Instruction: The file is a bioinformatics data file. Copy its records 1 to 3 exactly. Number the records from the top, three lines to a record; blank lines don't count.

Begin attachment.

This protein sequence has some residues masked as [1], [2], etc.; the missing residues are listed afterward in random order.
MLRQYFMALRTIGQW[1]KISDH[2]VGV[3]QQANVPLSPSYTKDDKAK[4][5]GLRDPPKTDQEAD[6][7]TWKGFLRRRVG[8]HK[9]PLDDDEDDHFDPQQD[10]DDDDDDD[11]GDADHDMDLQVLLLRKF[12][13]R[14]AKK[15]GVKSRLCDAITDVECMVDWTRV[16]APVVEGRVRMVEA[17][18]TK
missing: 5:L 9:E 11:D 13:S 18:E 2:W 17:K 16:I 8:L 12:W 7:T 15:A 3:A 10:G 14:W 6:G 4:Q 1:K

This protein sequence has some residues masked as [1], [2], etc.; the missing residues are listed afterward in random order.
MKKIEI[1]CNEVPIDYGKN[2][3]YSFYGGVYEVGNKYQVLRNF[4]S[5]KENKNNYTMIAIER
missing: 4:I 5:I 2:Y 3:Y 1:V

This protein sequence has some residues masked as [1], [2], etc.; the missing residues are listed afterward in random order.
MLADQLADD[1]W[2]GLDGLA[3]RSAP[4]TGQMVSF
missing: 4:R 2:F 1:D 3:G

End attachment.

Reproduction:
This protein sequence has some residues masked as [1], [2], etc.; the missing residues are listed afterward in random order.
MLRQYFMALRTIGQW[1]KISDH[2]VGV[3]QQANVPLSPSYTKDDKAK[4][5]GLRDPPKTDQEAD[6][7]TWKGFLRRRVG[8]HK[9]PLDDDEDDHFDPQQD[10]DDDDDDD[11]GDADHDMDLQVLLLRKF[12][13]R[14]AKK[15]GVKSRLCDAITDVECMVDWTRV[16]APVVEGRVRMVEA[17][18]TK
missing: 5:L 9:E 11:D 13:S 18:E 2:W 17:K 16:I 8:L 12:W 7:T 15:A 3:A 10:G 14:W 6:G 4:Q 1:K

This protein sequence has some residues masked as [1], [2], etc.; the missing residues are listed afterward in random order.
MKKIEI[1]CNEVPIDYGKN[2][3]YSFYGGVYEVGNKYQVLRNF[4]S[5]KENKNNYTMIAIER
missing: 4:I 5:I 2:Y 3:Y 1:V

This protein sequence has some residues masked as [1], [2], etc.; the missing residues are listed afterward in random order.
MLADQLADD[1]W[2]GLDGLA[3]RSAP[4]TGQMVSF
missing: 4:R 2:F 1:D 3:G